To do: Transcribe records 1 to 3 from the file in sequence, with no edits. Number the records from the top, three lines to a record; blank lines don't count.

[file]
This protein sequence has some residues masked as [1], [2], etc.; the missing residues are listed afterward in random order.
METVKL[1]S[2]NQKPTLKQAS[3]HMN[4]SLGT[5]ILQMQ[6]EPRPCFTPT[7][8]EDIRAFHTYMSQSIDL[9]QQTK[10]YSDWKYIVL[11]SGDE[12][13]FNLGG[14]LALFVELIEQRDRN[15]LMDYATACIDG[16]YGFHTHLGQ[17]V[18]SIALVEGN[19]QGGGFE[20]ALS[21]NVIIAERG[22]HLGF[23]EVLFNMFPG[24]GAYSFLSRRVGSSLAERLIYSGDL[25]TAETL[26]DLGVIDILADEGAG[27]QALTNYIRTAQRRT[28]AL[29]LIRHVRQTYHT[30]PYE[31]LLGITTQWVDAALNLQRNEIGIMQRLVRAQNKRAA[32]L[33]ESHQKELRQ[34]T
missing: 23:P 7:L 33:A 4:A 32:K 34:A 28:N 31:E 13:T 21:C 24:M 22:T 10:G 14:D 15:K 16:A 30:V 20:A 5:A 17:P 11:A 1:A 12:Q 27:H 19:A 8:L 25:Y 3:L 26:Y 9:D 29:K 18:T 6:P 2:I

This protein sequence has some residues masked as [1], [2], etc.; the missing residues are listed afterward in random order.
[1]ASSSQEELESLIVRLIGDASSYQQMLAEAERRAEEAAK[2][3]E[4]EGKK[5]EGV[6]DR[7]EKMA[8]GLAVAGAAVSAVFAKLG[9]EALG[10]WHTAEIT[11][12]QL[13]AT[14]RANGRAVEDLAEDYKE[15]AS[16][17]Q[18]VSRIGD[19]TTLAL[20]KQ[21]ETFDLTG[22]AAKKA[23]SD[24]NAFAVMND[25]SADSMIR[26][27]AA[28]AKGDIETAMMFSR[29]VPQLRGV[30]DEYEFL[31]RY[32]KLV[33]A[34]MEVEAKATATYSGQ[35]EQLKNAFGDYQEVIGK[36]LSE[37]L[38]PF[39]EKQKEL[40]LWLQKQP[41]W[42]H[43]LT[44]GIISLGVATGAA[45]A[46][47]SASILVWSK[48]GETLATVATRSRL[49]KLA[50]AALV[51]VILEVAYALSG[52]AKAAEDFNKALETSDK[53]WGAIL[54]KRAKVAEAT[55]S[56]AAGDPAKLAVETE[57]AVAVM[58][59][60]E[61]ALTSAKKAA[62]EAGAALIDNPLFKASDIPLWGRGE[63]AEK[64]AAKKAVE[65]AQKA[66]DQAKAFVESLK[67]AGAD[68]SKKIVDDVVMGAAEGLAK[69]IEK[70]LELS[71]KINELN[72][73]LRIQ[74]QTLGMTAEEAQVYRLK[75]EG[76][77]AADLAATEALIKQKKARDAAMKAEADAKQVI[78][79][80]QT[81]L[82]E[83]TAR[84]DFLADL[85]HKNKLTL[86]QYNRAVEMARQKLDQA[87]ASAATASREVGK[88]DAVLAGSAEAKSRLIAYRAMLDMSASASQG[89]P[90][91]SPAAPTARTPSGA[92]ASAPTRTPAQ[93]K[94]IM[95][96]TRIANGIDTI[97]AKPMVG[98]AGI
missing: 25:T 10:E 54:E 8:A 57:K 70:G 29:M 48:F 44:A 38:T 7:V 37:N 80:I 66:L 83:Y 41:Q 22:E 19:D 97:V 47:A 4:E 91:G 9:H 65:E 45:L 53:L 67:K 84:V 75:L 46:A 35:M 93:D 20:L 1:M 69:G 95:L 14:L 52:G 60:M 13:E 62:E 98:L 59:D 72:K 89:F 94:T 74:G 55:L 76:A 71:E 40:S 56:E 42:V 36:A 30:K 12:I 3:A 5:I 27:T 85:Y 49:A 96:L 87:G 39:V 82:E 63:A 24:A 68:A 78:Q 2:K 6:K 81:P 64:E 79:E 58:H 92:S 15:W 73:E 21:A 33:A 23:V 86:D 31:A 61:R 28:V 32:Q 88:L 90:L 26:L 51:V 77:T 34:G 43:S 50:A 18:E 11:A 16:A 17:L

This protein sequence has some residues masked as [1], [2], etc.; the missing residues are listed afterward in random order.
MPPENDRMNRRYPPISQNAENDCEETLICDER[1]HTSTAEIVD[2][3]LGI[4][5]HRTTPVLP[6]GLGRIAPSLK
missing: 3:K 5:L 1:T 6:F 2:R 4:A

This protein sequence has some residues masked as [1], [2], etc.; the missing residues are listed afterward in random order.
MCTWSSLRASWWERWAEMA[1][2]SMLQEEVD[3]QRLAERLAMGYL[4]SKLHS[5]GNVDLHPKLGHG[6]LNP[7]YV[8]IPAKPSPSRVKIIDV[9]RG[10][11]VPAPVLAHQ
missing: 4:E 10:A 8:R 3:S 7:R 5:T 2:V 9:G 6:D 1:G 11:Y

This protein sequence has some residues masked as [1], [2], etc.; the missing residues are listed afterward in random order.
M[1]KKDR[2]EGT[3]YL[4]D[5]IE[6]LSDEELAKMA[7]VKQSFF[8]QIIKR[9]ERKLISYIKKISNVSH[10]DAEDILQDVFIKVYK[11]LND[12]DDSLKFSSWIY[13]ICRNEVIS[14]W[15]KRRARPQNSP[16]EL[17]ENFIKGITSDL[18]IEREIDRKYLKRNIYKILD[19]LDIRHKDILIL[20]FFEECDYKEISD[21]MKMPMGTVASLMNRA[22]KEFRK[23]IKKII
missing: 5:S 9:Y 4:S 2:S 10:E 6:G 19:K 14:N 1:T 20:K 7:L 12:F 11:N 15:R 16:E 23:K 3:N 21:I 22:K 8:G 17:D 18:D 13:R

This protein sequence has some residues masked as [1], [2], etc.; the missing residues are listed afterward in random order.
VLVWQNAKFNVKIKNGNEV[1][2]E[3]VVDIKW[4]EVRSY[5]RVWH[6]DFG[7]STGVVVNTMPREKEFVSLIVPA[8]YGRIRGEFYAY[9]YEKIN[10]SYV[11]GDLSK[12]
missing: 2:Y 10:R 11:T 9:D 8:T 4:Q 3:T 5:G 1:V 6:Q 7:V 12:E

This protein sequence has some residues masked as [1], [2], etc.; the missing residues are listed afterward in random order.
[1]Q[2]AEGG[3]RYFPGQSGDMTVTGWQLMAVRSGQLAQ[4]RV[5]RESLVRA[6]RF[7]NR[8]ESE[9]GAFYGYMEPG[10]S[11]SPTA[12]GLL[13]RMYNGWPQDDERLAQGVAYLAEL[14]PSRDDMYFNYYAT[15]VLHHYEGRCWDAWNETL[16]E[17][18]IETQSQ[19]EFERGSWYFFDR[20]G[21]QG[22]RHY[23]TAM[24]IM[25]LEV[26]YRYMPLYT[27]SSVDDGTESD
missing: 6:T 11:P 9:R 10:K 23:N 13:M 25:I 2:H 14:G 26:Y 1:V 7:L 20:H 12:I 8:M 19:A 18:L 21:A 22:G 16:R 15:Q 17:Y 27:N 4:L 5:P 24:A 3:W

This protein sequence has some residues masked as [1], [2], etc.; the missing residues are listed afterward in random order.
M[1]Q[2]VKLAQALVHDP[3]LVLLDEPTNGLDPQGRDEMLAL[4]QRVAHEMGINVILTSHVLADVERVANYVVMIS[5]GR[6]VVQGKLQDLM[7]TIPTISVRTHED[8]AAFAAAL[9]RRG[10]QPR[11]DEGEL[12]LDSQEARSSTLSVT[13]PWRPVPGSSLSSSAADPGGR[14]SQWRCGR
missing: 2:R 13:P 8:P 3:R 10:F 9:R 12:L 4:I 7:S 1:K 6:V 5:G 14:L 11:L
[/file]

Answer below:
This protein sequence has some residues masked as [1], [2], etc.; the missing residues are listed afterward in random order.
METVKL[1]S[2]NQKPTLKQAS[3]HMN[4]SLGT[5]ILQMQ[6]EPRPCFTPT[7][8]EDIRAFHTYMSQSIDL[9]QQTK[10]YSDWKYIVL[11]SGDE[12][13]FNLGG[14]LALFVELIEQRDRN[15]LMDYATACIDG[16]YGFHTHLGQ[17]V[18]SIALVEGN[19]QGGGFE[20]ALS[21]NVIIAERG[22]HLGF[23]EVLFNMFPG[24]GAYSFLSRRVGSSLAERLIYSGDL[25]TAETL[26]DLGVIDILADEGAG[27]QALTNYIRTAQRRT[28]AL[29]LIRHVRQTYHT[30]PYE[31]LLGITTQWVDAALNLQRNEIGIMQRLVRAQNKRAA[32]L[33]ESHQKELRQ[34]T
missing: 23:P 7:L 33:A 4:A 32:K 34:A 28:N 31:E 13:T 21:C 24:M 22:T 10:G 14:D 15:K 16:A 30:V 20:A 5:A 17:P 11:A 1:A 12:Q 27:H 19:A 8:L 25:Y 3:L 26:Y 9:D 29:K 18:T 6:P 2:I

This protein sequence has some residues masked as [1], [2], etc.; the missing residues are listed afterward in random order.
[1]ASSSQEELESLIVRLIGDASSYQQMLAEAERRAEEAAK[2][3]E[4]EGKK[5]EGV[6]DR[7]EKMA[8]GLAVAGAAVSAVFAKLG[9]EALG[10]WHTAEIT[11][12]QL[13]AT[14]RANGRAVEDLAEDYKE[15]AS[16][17]Q[18]VSRIGD[19]TTLAL[20]KQ[21]ETFDLTG[22]AAKKA[23]SD[24]NAFAVMND[25]SADSMIR[26][27]AA[28]AKGDIETAMMFSR[29]VPQLRGV[30]DEYEFL[31]RY[32]KLV[33]A[34]MEVEAKATATYSGQ[35]EQLKNAFGDYQEVIGK[36]LSE[37]L[38]PF[39]EKQKEL[40]LWLQKQP[41]W[42]H[43]LT[44]GIISLGVATGAA[45]A[46][47]SASILVWSK[48]GETLATVATRSRL[49]KLA[50]AALV[51]VILEVAYALSG[52]AKAAEDFNKALETSDK[53]WGAIL[54]KRAKVAEAT[55]S[56]AAGDPAKLAVETE[57]AVAVM[58][59][60]E[61]ALTSAKKAA[62]EAGAALIDNPLFKASDIPLWGRGE[63]AEK[64]AAKKAVE[65]AQKA[66]DQAKAFVESLK[67]AGAD[68]SKKIVDDVVMGAAEGLAK[69]IEK[70]LELS[71]KINELN[72][73]LRIQ[74]QTLGMTAEEAQVYRLK[75]EG[76][77]AADLAATEALIKQKKARDAAMKAEADAKQVI[78][79][80]QT[81]L[82]E[83]TAR[84]DFLADL[85]HKNKLTL[86]QYNRAVEMARQKLDQA[87]ASAATASREVGK[88]DAVLAGSAEAKSRLIAYRAMLDMSASASQG[89]P[90][91]SPAAPTARTPSGA[92]ASAPTRTPAQ[93]K[94]IM[95][96]TRIANGIDTI[97]AKPMVG[98]AGI
missing: 25:T 10:E 54:E 8:A 57:K 70:G 29:M 48:F 44:A 38:T 7:V 37:N 80:I 66:L 83:Y 41:Q 22:E 19:D 97:V 47:A 4:E 91:G 9:H 65:E 45:L 53:L 67:K 84:V 75:L 46:A 35:M 93:D 20:L 1:M 69:G 95:L 14:L 52:G 60:M 13:E 62:E 98:L 59:D 72:K 89:F 94:T 74:G 55:L 76:A 71:E 40:S 56:E 42:V 36:A 30:K 12:I 3:A 5:I 27:T 85:Y 49:A 96:L 87:G 39:V 82:E 63:A 24:A 68:A 78:Q 2:K 6:K 81:P 64:E 79:E 58:H 92:S 15:W 73:E 21:A 33:A 23:V 86:D 31:A 61:R 28:V 32:Q 88:L 90:L 26:L 51:V 77:T 34:G 43:S 50:A 18:E 11:A 16:A 17:L

This protein sequence has some residues masked as [1], [2], etc.; the missing residues are listed afterward in random order.
MPPENDRMNRRYPPISQNAENDCEETLICDER[1]HTSTAEIVD[2][3]LGI[4][5]HRTTPVLP[6]GLGRIAPSLK
missing: 3:K 5:L 1:T 6:F 2:R 4:A